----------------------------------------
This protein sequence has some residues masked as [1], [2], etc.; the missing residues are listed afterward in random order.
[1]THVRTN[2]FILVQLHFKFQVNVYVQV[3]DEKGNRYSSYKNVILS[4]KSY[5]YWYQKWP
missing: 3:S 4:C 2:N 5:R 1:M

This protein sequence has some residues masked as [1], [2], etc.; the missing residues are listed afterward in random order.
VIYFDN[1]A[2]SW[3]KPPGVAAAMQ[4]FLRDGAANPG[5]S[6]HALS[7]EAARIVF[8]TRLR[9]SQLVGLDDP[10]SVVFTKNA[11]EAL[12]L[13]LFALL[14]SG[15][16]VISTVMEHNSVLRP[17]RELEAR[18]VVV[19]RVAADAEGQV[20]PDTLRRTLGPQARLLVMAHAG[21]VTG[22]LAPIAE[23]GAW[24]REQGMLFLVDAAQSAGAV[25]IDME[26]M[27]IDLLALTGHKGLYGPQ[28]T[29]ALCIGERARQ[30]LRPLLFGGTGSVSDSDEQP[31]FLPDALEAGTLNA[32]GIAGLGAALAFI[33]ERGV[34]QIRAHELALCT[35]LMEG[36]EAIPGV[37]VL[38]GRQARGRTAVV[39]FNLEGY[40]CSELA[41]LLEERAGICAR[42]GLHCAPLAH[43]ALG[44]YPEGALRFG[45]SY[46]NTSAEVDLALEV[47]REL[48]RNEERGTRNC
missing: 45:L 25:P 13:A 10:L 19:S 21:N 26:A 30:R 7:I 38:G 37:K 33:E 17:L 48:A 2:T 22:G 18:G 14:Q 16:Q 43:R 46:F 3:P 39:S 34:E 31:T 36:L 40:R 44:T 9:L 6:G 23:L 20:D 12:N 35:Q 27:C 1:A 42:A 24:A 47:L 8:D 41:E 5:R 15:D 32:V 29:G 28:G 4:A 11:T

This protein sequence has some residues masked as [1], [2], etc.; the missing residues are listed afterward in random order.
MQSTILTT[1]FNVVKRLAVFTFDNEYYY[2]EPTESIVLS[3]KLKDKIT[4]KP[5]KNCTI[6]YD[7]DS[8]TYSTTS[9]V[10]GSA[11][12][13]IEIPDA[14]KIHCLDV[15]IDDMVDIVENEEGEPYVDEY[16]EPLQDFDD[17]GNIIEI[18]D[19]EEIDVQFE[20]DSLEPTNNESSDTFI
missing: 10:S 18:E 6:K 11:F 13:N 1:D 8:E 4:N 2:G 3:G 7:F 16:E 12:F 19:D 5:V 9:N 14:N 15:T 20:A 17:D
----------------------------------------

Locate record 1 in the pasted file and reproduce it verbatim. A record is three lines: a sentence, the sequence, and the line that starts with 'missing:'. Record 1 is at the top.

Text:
This protein sequence has some residues masked as [1], [2], etc.; the missing residues are listed afterward in random order.
[1]THVRTN[2]FILVQLHFKFQVNVYVQV[3]DEKGNRYSSYKNVILS[4]KSY[5]YWYQKWP
missing: 3:S 4:C 2:N 5:R 1:M